|Kimberley Jenkins collects bags of fresh produce from the Producemobile in Altgeld Gardens.|
In the past, many residents of Altgeld Gardens have had to walk more than three miles or pay for rides to get fresh produce.
Last week, the Greater Chicago Food Depository’s Producemobile distributed free fresh produce to 150 families in the South Side neighborhood. There will now be a regular distribution in Altgeld Gardens on the fourth Thursday of every month.
Producemobiles take donated fresh fruit and vegetables directly to neighborhoods where produce is expensive or difficult to obtain.
Altgeld Gardens is one of these isolated neighborhoods, located on the far South Side of Chicago, bordered by a wastewater treatment facility and the Little Calumet River.
Bernadette Williams worked alongside the Food Depository to bring the Producemobile to the neighborhood. She said the distribution is going to help many of the neighborhood residents.
‘We’re in a low-income area,” Bernadette said. “People are in dire need of food, especially because we’re in a food desert.”
While there is a neighborhood grocery store less than a half-mile from Altgeld Gardens, many residents said prices are too expensive.
“There are quite a few people out here who have jobs,” Janine Purvis, an Altgeld Gardens resident who received fresh goods from the Producemobile, “but there are also a lot of people who are living on fixed income, on food stamps, on a budget. They can’t afford it.”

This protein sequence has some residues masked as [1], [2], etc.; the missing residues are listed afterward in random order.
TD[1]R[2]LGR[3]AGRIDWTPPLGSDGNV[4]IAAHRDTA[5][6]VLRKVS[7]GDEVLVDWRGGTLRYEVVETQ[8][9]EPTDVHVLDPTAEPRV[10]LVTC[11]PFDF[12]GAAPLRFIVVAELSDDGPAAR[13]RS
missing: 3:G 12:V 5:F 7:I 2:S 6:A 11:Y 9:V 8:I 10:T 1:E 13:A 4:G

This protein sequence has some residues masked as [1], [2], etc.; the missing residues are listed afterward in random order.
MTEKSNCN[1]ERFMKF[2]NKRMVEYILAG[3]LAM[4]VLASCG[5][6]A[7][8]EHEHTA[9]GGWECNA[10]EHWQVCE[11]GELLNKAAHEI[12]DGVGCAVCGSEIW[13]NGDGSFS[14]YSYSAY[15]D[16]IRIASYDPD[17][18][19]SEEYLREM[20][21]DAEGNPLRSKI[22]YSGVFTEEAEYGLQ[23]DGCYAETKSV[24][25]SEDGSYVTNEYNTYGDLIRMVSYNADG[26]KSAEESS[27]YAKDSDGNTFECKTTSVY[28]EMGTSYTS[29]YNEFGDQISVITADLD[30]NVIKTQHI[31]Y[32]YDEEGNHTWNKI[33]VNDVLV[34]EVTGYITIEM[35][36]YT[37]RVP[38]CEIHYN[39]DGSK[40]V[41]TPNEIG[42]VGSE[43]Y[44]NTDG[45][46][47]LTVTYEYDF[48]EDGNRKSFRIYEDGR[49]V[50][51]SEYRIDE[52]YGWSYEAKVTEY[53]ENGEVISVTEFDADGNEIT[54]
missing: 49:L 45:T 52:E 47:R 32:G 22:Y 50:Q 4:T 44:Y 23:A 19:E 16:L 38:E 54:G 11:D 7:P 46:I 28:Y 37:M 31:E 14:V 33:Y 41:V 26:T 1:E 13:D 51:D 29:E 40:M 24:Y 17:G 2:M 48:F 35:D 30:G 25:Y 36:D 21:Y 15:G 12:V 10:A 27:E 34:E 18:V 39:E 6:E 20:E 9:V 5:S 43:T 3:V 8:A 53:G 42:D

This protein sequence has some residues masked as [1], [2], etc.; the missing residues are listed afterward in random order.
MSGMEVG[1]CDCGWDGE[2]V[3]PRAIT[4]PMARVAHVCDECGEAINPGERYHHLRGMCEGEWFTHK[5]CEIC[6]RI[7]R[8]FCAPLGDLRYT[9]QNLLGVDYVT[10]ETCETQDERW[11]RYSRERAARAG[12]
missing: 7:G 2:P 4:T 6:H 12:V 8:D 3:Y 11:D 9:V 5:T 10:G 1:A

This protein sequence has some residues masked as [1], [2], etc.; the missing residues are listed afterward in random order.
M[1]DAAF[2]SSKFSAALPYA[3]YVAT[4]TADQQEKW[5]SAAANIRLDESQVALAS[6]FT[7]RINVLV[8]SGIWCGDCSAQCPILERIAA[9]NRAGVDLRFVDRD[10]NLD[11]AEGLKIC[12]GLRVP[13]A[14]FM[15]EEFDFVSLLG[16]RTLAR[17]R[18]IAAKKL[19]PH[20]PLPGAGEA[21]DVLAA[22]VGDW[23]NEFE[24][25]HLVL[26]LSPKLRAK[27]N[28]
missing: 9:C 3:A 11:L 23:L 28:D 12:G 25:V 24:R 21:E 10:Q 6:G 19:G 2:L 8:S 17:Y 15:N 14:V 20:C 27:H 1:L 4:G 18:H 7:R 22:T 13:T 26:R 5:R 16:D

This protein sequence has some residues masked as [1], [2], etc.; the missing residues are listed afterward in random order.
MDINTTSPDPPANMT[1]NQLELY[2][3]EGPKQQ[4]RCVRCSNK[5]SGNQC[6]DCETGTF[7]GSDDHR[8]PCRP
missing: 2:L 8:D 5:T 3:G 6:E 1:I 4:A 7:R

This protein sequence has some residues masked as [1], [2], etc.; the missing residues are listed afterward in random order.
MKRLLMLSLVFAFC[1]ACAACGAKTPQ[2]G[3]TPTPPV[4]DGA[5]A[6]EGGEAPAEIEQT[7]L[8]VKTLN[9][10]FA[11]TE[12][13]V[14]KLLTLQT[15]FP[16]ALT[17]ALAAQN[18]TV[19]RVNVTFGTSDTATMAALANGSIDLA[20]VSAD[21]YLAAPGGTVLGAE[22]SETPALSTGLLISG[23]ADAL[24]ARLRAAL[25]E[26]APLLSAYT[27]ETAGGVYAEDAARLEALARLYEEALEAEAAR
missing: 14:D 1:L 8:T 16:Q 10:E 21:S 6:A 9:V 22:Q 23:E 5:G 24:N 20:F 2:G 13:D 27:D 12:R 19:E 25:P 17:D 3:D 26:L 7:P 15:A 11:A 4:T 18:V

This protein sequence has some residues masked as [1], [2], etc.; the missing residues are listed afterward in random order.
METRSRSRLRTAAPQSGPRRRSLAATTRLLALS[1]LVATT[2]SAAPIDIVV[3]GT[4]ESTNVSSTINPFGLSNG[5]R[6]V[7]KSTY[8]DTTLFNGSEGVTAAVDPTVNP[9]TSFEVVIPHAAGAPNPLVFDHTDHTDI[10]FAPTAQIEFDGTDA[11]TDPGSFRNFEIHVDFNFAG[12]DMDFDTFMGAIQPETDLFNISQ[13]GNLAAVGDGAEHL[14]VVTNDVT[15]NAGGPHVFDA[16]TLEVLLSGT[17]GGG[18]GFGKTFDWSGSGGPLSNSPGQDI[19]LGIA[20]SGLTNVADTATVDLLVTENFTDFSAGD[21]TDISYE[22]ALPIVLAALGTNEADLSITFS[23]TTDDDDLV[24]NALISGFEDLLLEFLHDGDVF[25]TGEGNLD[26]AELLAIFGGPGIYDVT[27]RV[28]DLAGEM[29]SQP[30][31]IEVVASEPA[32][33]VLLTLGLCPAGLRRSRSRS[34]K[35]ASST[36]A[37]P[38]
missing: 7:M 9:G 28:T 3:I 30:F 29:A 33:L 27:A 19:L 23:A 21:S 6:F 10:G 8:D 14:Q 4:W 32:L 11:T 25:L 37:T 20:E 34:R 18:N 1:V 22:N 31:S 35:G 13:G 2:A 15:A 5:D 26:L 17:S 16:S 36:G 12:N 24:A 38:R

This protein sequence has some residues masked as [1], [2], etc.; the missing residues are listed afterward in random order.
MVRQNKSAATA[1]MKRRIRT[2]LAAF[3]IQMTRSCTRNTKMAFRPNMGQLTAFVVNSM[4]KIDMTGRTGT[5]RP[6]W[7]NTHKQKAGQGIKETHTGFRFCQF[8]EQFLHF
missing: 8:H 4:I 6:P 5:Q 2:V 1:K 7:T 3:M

Because of high food prices, some have to go without produce or pay for transportation to get to the nearest grocery store. This can also be expensive.
“I can’t afford oranges sometimes at all,” Janine said. “Out here, prices are high, but having to pay bus fare adds to the cost of living.”
Aseneth Edwards has been living in Altgeld Gardens for the past 49 years. She rides the bus with her shopping cart from 130th Street to 87th Street each week to go to a grocery store. She received fresh sweet potatoes, oranges and watermelon among other produce from the Producemobile last week.
“I appreciate it,” Aseneth said. “The first thing I can say is good morning and thank you. Anybody who knows me, that’s me.”
It is one of approximately 50 Producemobile distributions that occur each month throughout Cook County.